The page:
When computers first entered classrooms in the 80s when I was an elementary student, games were the most appealing aspect of the machines.  How did education policy-makers not notice this?

[I cross-posted this from my Tumblr, where I post links and articles that interest me, because I felt like ranting about it here!]


sarah said...

Hmm, interesting. That's a huge amount of hours! The thing is though, my unschooled child spends a lot of time on the computer (when she's not out and about in nature) and I worry about it ... except that she's learning design work and computer programming; she's researching subjects which interest her; she's watching informative videos and connecting with her friends. She doesn't play games (except a training simulator for her sport). She doesn't do Facebook. So I don't think it's always necessarily bad that children use computers, it depends on how they're using them and why.

Mom and Kiddo said...

This is an enormous amount of time, especially when I think my children are only awake for 13-14 hours a day!

I wonder what the age range of these children were. Teens and toddlers use screens in different ways -- some of which may for school assignments and such.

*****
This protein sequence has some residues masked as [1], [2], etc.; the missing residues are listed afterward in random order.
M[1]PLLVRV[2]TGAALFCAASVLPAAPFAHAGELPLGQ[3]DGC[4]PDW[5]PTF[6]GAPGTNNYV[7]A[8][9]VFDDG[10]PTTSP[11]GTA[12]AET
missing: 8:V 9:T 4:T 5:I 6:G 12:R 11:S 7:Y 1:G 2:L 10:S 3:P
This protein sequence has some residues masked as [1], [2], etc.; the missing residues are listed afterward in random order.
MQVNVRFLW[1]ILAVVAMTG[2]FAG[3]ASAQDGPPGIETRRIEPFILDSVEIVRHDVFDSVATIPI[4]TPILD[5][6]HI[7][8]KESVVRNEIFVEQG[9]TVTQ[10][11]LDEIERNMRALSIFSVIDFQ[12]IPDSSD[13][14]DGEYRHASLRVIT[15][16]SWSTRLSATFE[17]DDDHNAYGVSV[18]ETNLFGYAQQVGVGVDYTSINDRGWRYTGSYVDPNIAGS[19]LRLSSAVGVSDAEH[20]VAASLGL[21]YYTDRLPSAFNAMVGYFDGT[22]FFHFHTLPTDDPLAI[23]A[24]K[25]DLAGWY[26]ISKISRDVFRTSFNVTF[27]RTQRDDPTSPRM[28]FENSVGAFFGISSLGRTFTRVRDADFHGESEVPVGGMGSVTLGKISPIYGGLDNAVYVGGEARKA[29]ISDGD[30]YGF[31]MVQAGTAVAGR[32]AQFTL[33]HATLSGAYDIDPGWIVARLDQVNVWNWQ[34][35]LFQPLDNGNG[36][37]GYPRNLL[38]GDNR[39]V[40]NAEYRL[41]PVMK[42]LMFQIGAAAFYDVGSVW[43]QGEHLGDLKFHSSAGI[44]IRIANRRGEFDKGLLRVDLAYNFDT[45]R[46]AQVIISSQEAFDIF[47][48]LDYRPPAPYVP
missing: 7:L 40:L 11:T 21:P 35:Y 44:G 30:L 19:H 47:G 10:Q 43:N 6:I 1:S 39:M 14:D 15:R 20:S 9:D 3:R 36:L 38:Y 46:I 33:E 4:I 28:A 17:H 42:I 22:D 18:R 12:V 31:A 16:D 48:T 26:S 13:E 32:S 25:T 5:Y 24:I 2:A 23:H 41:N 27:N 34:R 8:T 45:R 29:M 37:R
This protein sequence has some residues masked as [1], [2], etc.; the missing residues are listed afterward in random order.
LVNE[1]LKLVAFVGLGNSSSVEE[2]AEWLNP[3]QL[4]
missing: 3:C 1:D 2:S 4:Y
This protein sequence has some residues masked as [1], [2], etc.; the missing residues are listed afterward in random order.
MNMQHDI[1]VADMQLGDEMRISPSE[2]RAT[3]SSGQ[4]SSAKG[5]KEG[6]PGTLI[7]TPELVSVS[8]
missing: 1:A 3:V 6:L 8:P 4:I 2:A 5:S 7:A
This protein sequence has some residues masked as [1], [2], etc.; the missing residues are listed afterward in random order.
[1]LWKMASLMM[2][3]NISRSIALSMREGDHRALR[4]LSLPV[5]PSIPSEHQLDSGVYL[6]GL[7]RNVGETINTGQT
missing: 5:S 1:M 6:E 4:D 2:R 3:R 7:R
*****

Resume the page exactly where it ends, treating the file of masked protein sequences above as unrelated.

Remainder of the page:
Fanny Harville said...

Yes, it does seem like an unbelievable amount of time, even if "10" hours is really only 5 because kids are using two devices at once. It would be nice if NYT would link to the actual study so one could investigate the findings further. All the article says about the age range is "children and teens," and M&K you are certainly right that toddlers and teens use screens in totally different ways.

My point here is not that it is wrong ever to use electronics for learning and social connection; I certainly use my computer and phone a lot for both. Rather I was shocked by the total amount of time noted in the article, and I am deeply suspicious of schools systems' (and universities'!) beliefs in technology as the cure-all solution to the challenges of education. The fact that education policy makers can profess to be shocked that so much of kids' screen time is spent on entertainment indicates to me that their technology cheer-leading has not been very well thought out.